members mailing list, by submitting a resolution to the FIPA board for
inclusion in the resolutions of a FIPA meeting and by other methods approved
by the FIPA Board of Directors.
The approval of the FIPA members is required for the creation of Standard documents, to
make specifications Obsolete and
to re-introduce a Deprecated specification.
Multiple related documents may be approved or obsoleted together.
Approvals of this kind are carried out by balloting the FIPA members
using electronic mail. The ballot is conducted by the chair of the TC (in the case of publishing a
Standard specification) or the chair
of the FIPA Architecture Board (in the case of making a specification Obsolete).
The responsible person ("organizer"), or a duly designated delegate, conducts
the ballot as follows:
Each FIPA member sends to the organizer one email ballot with the following
The organizer makes the specification(s) available through the FIPA repository.
The organizer sends a ballot notice to all FIPA members, using the most
recently available representative contact information. The notice
is also posted in the Members Lounge area of the FIPA web site. The
notice identifies the specifications to be voted on (including the URL for each
specification), describes the desired status for the documents and provides
a brief explanation for the ballot. It requests each FIPA member
organization to submit a vote by email to the organizer by a stated due
date, not less than 21 days after the transmission of the ballot notice.
(The organizer is advised to use the "Return receipt" email mechanism to
verify that all members receive the ballot notice.)
the name of the organization,
the name and email address of the representative,
the references to the documents being voted upon,
a vote, one of Approve, Disapprove, Disapprove with Comments or Abstain,
in the case of a vote of Disapprove with Comments, a description of the
changes to the documents or other actions which could lead to an Approve vote,
an indication as to which parts of the email ballot are to be treated as
private. (Unless otherwise indicated, all ballot information may
be treated as public.)
The ballot concludes on the due date described above. It may be concluded
before that date if either: (1) a valid ballot has been received from every
FIPA member, or (2) if the organizer chooses to cancel the ballot.
A cancellation may be called for any reason; two obvious examples are:
a large number of Disapprove votes have been received and the organizer
believes that the ballot will fail,
one or more Disapprove with Comments votes have been received and the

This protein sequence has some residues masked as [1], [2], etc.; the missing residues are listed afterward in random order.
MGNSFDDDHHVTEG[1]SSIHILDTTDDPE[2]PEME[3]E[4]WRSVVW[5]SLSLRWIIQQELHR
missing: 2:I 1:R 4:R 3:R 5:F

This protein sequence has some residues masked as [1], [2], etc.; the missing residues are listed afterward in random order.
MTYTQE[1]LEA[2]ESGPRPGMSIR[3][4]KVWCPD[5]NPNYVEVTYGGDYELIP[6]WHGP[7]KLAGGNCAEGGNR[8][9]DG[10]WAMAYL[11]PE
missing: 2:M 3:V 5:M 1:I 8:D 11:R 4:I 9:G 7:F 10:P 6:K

organizer determines that it is necessary to amend the document to address
the issues raised in these votes.
It is important to recognize that this procedure invoked in only two common cases:
when a FIPA specification is to become a Standard and when a specification is to be retired. The first can occur only when a FIPA
or collection of specifications, is "stable, mature, well-understood, and
ready for commercial implementation and deployment". By establishing
a standard, FIPA is staking its reputation on the fact that the work is
suitable for mission-critical commercial use and that real-world implementations
exist. It seems reasonable to allow the members of FIPA to consult with they colleagues and review material carefully before approving this
step. By the same token, retiring a specification should require even
more careful consideration. The final case is when a "retirement"
is to be rescinded, which is likely to be even more uncommon.
When a ballot is concluded, the organizer will send an email to all FIPA
members giving the results of the ballot. This email will include
the number of votes received in each category and the overall result: Approved or
Disapproved. For publishing a Standard specification, approval requires
that the number of Approved votes is greater than the number of Disapproved votes. For
make a specification Obsolete, approval requires that the number of Approved votes is at least one greater than half of all eligible voting
members of FIPA. The email announcing the results will also be posted
on the FIPA web site.
FIPA Architecture Board Approval
The approval of the FIPA Architecture Board is required for the establishment
of FIPA Technical Committees and Working Groups and for the publication of all documents other
than Preliminary documents. A request for the FIPA Architecture Board
to approve a document is made by sending electronic mail to the mailing
list firstname.lastname@example.org, or as otherwise directed by the FIPA Architecture
Board. The decisions of the FIPA Architecture Board are communicated by
electronic mail to all FIPA members.
See [f-out-00004] for the working policies of the FIPA
The following diagram shows the lifecycle of a FIPA specification:
Component Specification Issues
Profile Specification Issues